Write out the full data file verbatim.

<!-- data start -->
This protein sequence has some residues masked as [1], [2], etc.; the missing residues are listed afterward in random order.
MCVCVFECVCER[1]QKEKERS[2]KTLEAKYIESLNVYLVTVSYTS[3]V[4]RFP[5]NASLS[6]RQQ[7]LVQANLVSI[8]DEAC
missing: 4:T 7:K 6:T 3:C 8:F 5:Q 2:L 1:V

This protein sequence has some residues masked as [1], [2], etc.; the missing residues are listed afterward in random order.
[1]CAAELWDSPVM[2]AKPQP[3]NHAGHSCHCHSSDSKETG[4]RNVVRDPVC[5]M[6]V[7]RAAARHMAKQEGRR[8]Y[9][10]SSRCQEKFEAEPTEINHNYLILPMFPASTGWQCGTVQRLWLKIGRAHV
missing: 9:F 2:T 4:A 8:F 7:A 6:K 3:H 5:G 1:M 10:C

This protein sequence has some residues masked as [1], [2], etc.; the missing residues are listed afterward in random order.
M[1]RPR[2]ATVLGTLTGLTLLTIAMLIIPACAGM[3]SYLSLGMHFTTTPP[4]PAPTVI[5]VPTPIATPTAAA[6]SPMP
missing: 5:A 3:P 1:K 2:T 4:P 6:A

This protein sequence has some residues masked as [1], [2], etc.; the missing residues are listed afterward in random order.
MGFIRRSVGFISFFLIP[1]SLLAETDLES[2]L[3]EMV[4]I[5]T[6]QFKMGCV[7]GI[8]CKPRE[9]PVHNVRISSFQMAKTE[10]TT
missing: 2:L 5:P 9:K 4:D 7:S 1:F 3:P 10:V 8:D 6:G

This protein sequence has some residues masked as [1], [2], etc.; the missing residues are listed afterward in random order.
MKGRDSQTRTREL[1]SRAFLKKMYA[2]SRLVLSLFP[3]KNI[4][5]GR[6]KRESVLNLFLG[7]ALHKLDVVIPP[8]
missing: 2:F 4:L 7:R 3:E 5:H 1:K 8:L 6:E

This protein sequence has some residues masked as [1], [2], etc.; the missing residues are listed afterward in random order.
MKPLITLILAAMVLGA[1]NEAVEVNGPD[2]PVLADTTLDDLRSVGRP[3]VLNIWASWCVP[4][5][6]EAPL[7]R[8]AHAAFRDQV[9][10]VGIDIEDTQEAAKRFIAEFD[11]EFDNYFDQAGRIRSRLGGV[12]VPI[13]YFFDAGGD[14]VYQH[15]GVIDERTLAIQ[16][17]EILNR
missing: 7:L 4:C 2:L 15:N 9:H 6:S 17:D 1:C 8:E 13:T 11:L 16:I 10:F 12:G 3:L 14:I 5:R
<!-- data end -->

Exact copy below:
This protein sequence has some residues masked as [1], [2], etc.; the missing residues are listed afterward in random order.
MCVCVFECVCER[1]QKEKERS[2]KTLEAKYIESLNVYLVTVSYTS[3]V[4]RFP[5]NASLS[6]RQQ[7]LVQANLVSI[8]DEAC
missing: 4:T 7:K 6:T 3:C 8:F 5:Q 2:L 1:V

This protein sequence has some residues masked as [1], [2], etc.; the missing residues are listed afterward in random order.
[1]CAAELWDSPVM[2]AKPQP[3]NHAGHSCHCHSSDSKETG[4]RNVVRDPVC[5]M[6]V[7]RAAARHMAKQEGRR[8]Y[9][10]SSRCQEKFEAEPTEINHNYLILPMFPASTGWQCGTVQRLWLKIGRAHV
missing: 9:F 2:T 4:A 8:F 7:A 6:K 3:H 5:G 1:M 10:C

This protein sequence has some residues masked as [1], [2], etc.; the missing residues are listed afterward in random order.
M[1]RPR[2]ATVLGTLTGLTLLTIAMLIIPACAGM[3]SYLSLGMHFTTTPP[4]PAPTVI[5]VPTPIATPTAAA[6]SPMP
missing: 5:A 3:P 1:K 2:T 4:P 6:A

This protein sequence has some residues masked as [1], [2], etc.; the missing residues are listed afterward in random order.
MGFIRRSVGFISFFLIP[1]SLLAETDLES[2]L[3]EMV[4]I[5]T[6]QFKMGCV[7]GI[8]CKPRE[9]PVHNVRISSFQMAKTE[10]TT
missing: 2:L 5:P 9:K 4:D 7:S 1:F 3:P 10:V 8:D 6:G

This protein sequence has some residues masked as [1], [2], etc.; the missing residues are listed afterward in random order.
MKGRDSQTRTREL[1]SRAFLKKMYA[2]SRLVLSLFP[3]KNI[4][5]GR[6]KRESVLNLFLG[7]ALHKLDVVIPP[8]
missing: 2:F 4:L 7:R 3:E 5:H 1:K 8:L 6:E

This protein sequence has some residues masked as [1], [2], etc.; the missing residues are listed afterward in random order.
MKPLITLILAAMVLGA[1]NEAVEVNGPD[2]PVLADTTLDDLRSVGRP[3]VLNIWASWCVP[4][5][6]EAPL[7]R[8]AHAAFRDQV[9][10]VGIDIEDTQEAAKRFIAEFD[11]EFDNYFDQAGRIRSRLGGV[12]VPI[13]YFFDAGGD[14]VYQH[15]GVIDERTLAIQ[16][17]EILNR
missing: 7:L 4:C 2:L 15:N 9:H 6:S 17:D 1:C 8:E 13:T 11:L 16:I 10:F 12:G 3:L 14:I 5:R